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College Idea Turns Puja Kits into ₹5 cr. Revenue Business

Prakash Mundhra began making puja kits with Rs.6 lakh capital; the business today is growing 60% every year.

The idea was born during a college competition. But today, with a revenue of Rs.5 crore and the business growing 60% every year, Prakash Mundhra is glad he declined a corporate job to become an entrepreneur. His company Sacred Moments, which he founded in 2006, is the first to come up with the concept of a “puja kit”.

The idea, according to Mundhra, is to make performing a puja more convenient, especially for customers living away from their elders. “I realized that to arrange festive puja items can be cumbersome, especially when you are a nuclear family and find yourself lost,” Mundhra said.

For a regular customer, Rashi Jain, a 30-year-old homemaker, the Diwali puja kits have been a boon. “They make life easier. No involvement of pandits, and all essentials come in a kit, making it very convenient,” she says. Jain has been buying the kit for years now and recommends it to her friends and uses it very often as a gift.

Mundhra founded Sacred Moments while he was still completing his MBA from Symbiosis Institute of Management in Pune with an initial investment of Rs.6 lakh. A part of the investment came from the money he won in the college competition. The idea looked small and not many were sure the model would work. Mundhra, on the other hand, was adamant. He knew that all he had to give the idea was Rs.6 lakh and six months along with a positive attitude.

His attitude has helped him survive, as over the years competitors came and went. “What I really feel is that one needs to be passionate about the idea. Especially when you are copying the idea from another person, you will never meet his passion level,” he says.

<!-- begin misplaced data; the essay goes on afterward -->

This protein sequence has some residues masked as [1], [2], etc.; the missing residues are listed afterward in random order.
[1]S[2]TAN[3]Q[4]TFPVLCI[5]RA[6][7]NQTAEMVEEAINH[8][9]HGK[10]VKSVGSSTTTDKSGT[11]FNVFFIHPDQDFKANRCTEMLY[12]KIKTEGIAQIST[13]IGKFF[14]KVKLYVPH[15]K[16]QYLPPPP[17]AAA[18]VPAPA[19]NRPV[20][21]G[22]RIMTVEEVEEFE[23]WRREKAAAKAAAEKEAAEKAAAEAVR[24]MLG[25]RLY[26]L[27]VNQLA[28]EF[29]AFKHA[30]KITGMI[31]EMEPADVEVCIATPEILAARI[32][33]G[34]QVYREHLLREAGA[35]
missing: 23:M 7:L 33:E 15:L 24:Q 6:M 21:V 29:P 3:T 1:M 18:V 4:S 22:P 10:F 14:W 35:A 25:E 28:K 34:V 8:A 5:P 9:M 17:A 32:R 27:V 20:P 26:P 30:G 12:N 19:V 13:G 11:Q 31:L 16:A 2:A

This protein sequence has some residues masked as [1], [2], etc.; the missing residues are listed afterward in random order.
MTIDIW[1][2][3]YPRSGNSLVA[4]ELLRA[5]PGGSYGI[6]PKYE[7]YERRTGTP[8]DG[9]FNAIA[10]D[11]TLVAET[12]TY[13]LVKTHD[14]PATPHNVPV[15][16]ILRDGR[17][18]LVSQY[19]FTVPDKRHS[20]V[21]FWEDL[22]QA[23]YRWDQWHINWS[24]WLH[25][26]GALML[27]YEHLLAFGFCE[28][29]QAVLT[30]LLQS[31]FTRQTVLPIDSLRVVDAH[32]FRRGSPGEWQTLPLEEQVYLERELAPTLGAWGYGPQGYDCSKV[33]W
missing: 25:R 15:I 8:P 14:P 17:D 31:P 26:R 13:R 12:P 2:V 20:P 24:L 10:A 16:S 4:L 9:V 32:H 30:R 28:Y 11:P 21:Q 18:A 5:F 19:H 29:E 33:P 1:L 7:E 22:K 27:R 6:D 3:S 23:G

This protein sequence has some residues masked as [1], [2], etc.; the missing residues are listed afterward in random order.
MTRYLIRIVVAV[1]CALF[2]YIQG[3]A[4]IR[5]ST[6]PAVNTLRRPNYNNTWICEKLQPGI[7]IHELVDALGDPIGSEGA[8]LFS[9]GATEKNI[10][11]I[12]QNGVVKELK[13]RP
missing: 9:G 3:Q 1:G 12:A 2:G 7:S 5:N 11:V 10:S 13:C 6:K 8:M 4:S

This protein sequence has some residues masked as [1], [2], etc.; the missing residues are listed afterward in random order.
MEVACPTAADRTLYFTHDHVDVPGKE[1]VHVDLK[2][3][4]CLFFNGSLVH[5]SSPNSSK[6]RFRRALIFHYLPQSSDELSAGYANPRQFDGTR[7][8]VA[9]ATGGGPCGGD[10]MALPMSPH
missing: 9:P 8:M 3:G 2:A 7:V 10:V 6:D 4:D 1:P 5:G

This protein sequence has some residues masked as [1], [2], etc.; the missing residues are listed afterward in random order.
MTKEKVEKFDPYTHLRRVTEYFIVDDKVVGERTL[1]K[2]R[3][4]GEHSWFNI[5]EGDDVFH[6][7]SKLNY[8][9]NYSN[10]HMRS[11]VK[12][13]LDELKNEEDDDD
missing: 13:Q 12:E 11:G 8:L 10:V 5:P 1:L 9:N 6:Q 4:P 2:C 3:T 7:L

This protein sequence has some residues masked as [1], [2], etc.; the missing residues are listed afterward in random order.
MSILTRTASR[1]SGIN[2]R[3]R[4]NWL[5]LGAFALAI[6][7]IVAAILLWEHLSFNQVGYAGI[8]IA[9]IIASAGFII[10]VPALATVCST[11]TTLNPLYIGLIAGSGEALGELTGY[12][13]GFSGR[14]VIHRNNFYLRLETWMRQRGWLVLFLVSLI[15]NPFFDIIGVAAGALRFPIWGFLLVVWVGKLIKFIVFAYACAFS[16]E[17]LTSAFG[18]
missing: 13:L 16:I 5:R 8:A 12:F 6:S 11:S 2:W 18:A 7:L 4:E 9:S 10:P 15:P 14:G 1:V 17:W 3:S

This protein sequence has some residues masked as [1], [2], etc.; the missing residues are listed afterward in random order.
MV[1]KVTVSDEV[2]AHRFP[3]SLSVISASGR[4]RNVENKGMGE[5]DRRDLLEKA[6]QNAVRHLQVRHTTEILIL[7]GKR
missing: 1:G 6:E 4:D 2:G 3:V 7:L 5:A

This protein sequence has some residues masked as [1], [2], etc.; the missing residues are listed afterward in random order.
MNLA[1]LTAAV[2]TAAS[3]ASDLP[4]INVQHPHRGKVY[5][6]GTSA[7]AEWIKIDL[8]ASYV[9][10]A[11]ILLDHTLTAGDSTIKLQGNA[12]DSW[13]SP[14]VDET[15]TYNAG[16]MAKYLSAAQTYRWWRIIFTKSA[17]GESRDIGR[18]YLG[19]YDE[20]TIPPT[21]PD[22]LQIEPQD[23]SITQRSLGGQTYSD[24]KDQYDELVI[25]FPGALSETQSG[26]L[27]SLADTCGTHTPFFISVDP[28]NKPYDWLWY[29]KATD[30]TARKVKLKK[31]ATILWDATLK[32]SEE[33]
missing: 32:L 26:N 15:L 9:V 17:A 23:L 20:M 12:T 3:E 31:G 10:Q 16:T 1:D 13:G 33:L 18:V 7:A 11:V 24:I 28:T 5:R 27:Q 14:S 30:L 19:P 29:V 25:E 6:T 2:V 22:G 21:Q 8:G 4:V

Another important reason for his survival, he says, was diversification. “I did not limit myself to only puja kits. I got into diya (lamp) making and exporting along with textile business of my family.”

The Diwali kit was the first offering, but he now offers a total of nine, including Holi kit, Ganapati kit, Durga puja kit, griha pravesh (house-warming ceremony) kit and even a car puja kit.

A typical Diwali puja kit, the flagship product, contains around 13 non-perishable items and instructions in both English and Hindi to help facilitate the puja.

Initially, when he started off, his target customers were individuals. However, he moved on to corporate gifting as he realized that targeting the retail market was very difficult and there was a lot of local competition.

Now, his focus is completely corporate gifting; 90% of sales in India come from corporate buyers.

Initially, the seasonality of the business was a big hurdle. Many doubted his idea because of its low entry barriers and wondered if the business would be around until the next year.

“I faced my biggest hurdle after the first Diwali in 2006, when the business had just started,” Mundhra said.

When Diwali was over, the first three months were a big challenge as “I had no product to sell”. However, that’s when he realized he needed to find a way out and started registering himself on online retail trade directories. Soon he got his first export order and since then there has been no looking back.

“Though Diwali is a one-day affair, our preparation starts in April as we manufacture close to 50,000 kits,” Mundhra says.

Sacred Moments started exporting in 2008, starting dispatches in April, making it a round-the-year business.

Exports are growing at 200% a year and constitute a third of the company’s total sales. The company exports to countries including the US, the UK and Canada, where there are a large number of Indians.

“Our kits were even sold at one of the Wal-Marts in Canada,” he said.

Sacred Moments is, however, doing a lot more than just that. Mundhra is helping his family textiles business with the help of the contacts he has made and also selling diyas.

He employs four permanent workers and around 60 contract workers a day during the peak season. He plans to increase the number of permanent employees to 10 by the end of this year.

Another big challenge, he recalls, was to market the product efficiently because it is not a luxury item and involves low-cost products.

He uses social media websites, including LinkedIn, to do the marketing. “We work more like a B2B (business-to-business) model, so LinkedIn works well for us.”

For now, the company has no fund raising plans. “We have three permanent warehouses and the input costs of diyas and these kits are very less, for that we are adequately funded,” Mundhra said.

This post was first published by Mint, a strategic partner of TATA First Dot, and can be accessed here.

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